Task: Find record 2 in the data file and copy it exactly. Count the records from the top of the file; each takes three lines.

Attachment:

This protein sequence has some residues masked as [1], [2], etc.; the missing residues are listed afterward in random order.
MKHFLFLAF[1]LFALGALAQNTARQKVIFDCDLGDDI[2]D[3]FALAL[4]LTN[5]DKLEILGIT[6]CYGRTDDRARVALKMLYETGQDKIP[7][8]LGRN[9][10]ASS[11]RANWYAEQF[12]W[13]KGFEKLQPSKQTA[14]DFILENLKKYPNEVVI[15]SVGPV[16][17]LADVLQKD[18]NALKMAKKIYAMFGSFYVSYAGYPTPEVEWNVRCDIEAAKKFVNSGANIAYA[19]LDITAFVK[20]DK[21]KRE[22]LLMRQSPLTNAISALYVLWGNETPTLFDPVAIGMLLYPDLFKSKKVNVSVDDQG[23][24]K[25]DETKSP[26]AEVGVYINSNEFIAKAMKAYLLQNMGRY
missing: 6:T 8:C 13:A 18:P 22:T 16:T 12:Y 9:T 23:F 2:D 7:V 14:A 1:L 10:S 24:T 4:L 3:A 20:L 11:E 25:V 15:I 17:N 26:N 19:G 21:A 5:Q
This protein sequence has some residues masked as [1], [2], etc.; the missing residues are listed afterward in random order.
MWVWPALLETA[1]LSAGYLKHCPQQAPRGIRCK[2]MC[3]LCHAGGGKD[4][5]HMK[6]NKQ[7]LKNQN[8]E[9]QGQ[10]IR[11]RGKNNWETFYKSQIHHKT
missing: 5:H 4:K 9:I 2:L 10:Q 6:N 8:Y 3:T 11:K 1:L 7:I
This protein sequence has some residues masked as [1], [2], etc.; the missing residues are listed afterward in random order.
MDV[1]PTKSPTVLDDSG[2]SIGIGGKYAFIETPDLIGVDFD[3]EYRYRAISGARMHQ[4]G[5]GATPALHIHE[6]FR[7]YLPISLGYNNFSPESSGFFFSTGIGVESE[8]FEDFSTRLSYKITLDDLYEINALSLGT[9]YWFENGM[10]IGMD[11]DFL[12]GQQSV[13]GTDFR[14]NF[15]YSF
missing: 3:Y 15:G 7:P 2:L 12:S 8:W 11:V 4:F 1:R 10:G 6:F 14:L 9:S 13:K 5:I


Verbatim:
This protein sequence has some residues masked as [1], [2], etc.; the missing residues are listed afterward in random order.
MWVWPALLETA[1]LSAGYLKHCPQQAPRGIRCK[2]MC[3]LCHAGGGKD[4][5]HMK[6]NKQ[7]LKNQN[8]E[9]QGQ[10]IR[11]RGKNNWETFYKSQIHHKT
missing: 5:H 4:K 9:I 2:L 10:Q 6:N 8:Y 3:T 11:K 1:L 7:I